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The Exclusive Magazine for the Building Service Contracting Industry Since 1981

Cleaning Contractors Take On New Construction Cleanup

Written by  Sam Burroughs

Trash Cleanup


Late summer and early fall in the South is a great time to start thinking about adding on new construction cleanup services to your existing business model. This vital service would help service a region that experiences a barrage of hurricanes and storms, leaving many of your clients in need of cleanup jobs done.

Adding on construction cleanup services comes with its own list of pros and cons, according to an article in the Balance. The costs to enter into these services is low, there is good earning potential and new construction cleanup pairs nicely with other diversifications to your business such as outdoor touch-up work, lawn care and window cleaning.

Conversely, the work will be very laborious. In some situations in the south, where large construction cleanup jobs were needed after the hurricanes, you may become inundated with requests solely for construction and other outdoor cleanup.

This service may require you to higher more men, invest in heat-safety training for all employees, obtain liability insurance and be bonded and be aware of all the licensing requirements of your state and local governments, as well as all OSHA requirements.

Your employees can anticipate highly physical labor that includes being exposed to excess dust and other building materials, which makes the additional safety training imperative. Ladders and other equipment to clear debris at a construction site or after a natural disaster will vary, and depending on what your employees specialize in, you may need to train them on how to safely and properly use any equipment.


Aside from acquiring any equipment you may need to perform construction cleanup jobs in the South, the licensing, insuring and bonding tends to be the biggest new costs you’ll be introducing to your cleaning business, if you haven’t already.

Depending on the city, a license can be relatively inexpensive, but they may also require spending time learning the legal aspects of the business and a multiple choice test, according to an article in Backwoods Home Magazine by Dorothy Ainsworth.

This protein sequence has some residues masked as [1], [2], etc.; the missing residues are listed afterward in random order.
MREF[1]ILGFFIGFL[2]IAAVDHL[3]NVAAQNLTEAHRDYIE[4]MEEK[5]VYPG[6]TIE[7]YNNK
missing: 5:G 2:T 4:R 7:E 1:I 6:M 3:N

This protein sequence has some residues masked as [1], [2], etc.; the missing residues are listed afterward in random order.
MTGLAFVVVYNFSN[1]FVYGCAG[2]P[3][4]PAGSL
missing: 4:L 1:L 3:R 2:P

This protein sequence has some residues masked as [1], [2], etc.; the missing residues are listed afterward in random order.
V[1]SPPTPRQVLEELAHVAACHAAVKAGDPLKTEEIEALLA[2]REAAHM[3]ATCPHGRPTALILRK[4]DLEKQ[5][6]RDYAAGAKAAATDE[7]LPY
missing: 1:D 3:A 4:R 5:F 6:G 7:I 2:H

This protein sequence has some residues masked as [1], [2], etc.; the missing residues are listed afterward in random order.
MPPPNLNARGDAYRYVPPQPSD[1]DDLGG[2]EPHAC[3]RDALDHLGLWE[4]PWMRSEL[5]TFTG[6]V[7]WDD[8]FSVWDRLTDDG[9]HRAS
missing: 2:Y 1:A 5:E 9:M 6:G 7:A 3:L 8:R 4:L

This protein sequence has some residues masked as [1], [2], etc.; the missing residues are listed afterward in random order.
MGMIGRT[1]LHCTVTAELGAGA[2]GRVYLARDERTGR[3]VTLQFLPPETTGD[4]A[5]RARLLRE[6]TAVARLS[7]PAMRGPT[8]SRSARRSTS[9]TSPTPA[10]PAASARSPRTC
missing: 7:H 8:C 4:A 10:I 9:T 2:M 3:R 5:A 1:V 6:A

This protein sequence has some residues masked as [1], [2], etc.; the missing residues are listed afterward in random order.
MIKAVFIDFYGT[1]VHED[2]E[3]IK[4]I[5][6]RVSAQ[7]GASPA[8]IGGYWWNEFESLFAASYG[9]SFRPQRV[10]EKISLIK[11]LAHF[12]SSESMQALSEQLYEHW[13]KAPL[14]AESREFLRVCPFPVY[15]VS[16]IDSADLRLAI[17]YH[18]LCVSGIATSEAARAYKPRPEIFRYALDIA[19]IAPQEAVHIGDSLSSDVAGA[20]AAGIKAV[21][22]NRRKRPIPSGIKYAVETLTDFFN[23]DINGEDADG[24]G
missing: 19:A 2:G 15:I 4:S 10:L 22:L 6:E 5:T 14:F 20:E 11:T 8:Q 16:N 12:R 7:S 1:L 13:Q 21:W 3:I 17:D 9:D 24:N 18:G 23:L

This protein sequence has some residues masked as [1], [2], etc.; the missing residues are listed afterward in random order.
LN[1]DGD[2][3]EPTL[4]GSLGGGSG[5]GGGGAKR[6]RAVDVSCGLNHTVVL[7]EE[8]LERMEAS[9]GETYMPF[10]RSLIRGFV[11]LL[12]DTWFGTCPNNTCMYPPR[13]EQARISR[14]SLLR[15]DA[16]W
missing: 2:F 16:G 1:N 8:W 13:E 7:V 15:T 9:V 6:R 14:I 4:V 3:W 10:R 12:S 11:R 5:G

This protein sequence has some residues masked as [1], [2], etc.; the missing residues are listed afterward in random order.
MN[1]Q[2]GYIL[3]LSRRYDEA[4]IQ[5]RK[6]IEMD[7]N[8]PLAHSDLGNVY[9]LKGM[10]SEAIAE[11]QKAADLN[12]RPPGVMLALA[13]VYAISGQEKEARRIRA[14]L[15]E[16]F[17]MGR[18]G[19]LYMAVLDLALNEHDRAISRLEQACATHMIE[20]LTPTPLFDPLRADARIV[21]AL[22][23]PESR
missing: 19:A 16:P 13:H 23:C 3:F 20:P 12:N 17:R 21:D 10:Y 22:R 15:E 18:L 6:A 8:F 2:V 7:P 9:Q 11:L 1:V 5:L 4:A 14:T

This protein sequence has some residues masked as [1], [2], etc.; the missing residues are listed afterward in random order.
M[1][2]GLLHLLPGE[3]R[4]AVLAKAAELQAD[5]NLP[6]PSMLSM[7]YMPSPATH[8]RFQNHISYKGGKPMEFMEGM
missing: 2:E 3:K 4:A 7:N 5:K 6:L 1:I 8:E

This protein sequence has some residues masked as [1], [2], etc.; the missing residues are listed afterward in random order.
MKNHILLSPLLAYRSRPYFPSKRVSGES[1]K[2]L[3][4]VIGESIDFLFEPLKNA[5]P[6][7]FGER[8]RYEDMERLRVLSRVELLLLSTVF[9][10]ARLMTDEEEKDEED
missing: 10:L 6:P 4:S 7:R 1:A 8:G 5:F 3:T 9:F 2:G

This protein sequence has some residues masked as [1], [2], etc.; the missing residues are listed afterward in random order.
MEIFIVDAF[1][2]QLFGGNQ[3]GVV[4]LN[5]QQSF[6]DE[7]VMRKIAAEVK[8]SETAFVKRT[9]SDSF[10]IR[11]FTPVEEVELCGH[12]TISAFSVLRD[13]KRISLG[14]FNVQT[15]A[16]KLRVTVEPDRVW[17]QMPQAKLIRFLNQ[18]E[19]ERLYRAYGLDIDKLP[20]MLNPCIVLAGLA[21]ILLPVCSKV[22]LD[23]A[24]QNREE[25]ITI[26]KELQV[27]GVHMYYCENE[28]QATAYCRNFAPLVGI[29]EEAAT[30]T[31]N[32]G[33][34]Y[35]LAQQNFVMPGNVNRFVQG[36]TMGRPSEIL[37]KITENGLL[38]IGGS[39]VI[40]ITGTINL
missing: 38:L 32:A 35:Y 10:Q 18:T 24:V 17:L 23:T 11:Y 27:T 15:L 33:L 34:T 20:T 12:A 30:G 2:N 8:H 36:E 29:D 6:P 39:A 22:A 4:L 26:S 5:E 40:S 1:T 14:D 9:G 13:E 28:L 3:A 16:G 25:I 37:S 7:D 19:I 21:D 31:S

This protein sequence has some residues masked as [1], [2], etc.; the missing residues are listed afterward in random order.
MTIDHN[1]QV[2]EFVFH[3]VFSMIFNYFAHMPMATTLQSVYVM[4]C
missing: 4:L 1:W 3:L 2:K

It is also important to note that in some states, you may need a contractor’s license to do post-construction cleaning, according to the article.

For more information, you can contact the Construction Contractor’s Board in your state for details on what is required in the areas you are working in. In addition to applying for the license, you can also obtain your bonding and insurance through the CCB, or you can do so through a private company.


One of the benefits to this diversification is that you may already have some of the equipment needed to be effective in this field. Things such as various-sized ladders, trucks, vans, Shop-Vacs, regular vacuum cleaners, mops, buckets, brooms and all of the basics will come in handy.

You may want to invest in non-toxic cleaning solutions, rubber gloves, bamboo skewer sticks and tooth brushes for detail work, according to Ainsworth in the article. These items come in handy when cleaning the inside of a post-construction site for the first time.


Post-construction cleanup in the South can be both residential and commercial enterprises and you may find your existing business structure better suited for one or the other. The extent to which you offer these services, whether they be strictly outdoor cleanup or cleaning newlyconstructed buildings and houses, will also be up to you.

With all diversification projects, it is important to think of the additional equipment, training and man power you may need to be effective, while still maintaining your current commercial cleaning business.


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